paradigm of geopolitics and outdated military security thinking.
The reform discussion conducted to date has focused on the UN itself but
has not applied the same pressure to member states to duly reform their
behaviour. However, in the words of the first Secretary-General, Trygve
Lie, the UN will never be stronger or better than its members decide to
make it. This statement remains profoundly true today and should be promoted
in the reform discussion.
What do we mean by liberating the UN from geopolitics? From our perspective,
there is a destructive tension between the Charter as norm and law, on
the one hand, and member state geopolitics as practiced on the other.
If decision-makers adhere to what could be called the horizon of feasibility,
there will only be marginal reforms, and these reforms are likely to make
the organization more effective and legitimate only in Real- and geo-political
terms. Thus, the normative incoherence and tensions will remain and the
UN will remain more “we, the governments” than “we,
Instead, it is the horizons of aspirations – such as people’s
hopes and the ideals of the UN – that should be promoted systematically.
This incoherence and tension can be overcome by minimizing the impact
of geopolitics. We believe that the United Nations should be reformed
in a manner that achieves primacy for the Charter’s goals and principles
as well as begins to meet citizens’ aspirations for a peaceful,
just world order.
UN through intensified partnership with world civil society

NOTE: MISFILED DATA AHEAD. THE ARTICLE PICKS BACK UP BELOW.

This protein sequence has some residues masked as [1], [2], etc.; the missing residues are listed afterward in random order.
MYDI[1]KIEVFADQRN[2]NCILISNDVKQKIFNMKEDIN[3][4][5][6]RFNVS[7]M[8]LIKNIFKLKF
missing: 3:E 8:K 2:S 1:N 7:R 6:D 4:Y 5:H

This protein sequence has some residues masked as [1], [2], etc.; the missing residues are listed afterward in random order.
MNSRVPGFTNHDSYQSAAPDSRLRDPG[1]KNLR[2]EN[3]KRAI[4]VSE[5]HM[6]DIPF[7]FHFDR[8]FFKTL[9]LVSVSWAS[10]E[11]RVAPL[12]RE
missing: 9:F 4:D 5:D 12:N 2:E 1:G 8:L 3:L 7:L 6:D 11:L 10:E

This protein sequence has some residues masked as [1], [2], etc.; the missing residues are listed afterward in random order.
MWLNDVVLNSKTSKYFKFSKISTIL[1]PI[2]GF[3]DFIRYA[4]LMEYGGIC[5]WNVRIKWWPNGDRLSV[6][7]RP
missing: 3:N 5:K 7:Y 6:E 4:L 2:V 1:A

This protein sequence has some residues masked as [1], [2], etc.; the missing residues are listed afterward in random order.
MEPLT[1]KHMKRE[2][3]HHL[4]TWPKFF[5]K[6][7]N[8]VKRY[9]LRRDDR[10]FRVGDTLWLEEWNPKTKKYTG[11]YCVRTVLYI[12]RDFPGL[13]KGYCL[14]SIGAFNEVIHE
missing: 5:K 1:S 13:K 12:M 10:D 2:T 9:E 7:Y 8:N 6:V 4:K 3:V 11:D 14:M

Kofi Annan encouraged the UN to work more closely and effectively with
the growing NGO sector and spoke about the “glue of common interests”.
Undoubtedly, the capacity of the UN to promote peace on our planet depends
crucially on its ability to strengthen its partnerships and cooperative
initiatives with civil society organisations dedicated to the same aims.
Thus, we encourage you to integrate into the UN system the findings of
such groups as the Panel
of Eminent Persons on United Nations–Civil Society Relations (2004).
One way to promote the ethos and norms of the world
organisation would be to establish UN offices in all member states and
to promote dialogues with governments and citizens. In order to bring
the UN closer to people and people closer to the UN, it is of paramount
importance that the UN re-vitalizes its Department
of Public Information (DPI). Civil society has a right to be taken
into account and to be considered a partner for peace. The DPI must not
remain a mere printing facility for documentation; it needs to become
people-sensitive so that people worldwide can understand and become involved
because they see the UN as theirs.
The UN global summits of the 1990s should be revived. They created worldwide
public awareness and were seeds of a globalizing democracy which is dearly
needed in an age of exclusively economic and military globalization.
Peace is securing development and developing security. It stretches from
the individual to the global community. We are convinced that global human
security, understood as conflict-analysis and conflict-resolution through
peacekeeping, peace-building, dialogue and reconciliation, must replace
military-based national security – in short, peace by peaceful means.
While many UN missions have produced successes under difficult circumstances,
member states’ conflict-management in, say, the former Yugoslavia
(Kosovo and Bosnia-Hercegovina in particular), Somalia, Afghanistan and
Iraq have shown us the limitations of the predominantly military handling
of conflicts. If human security in these places had been the primary goal,
there would be more peace there than we find today. One lesson is that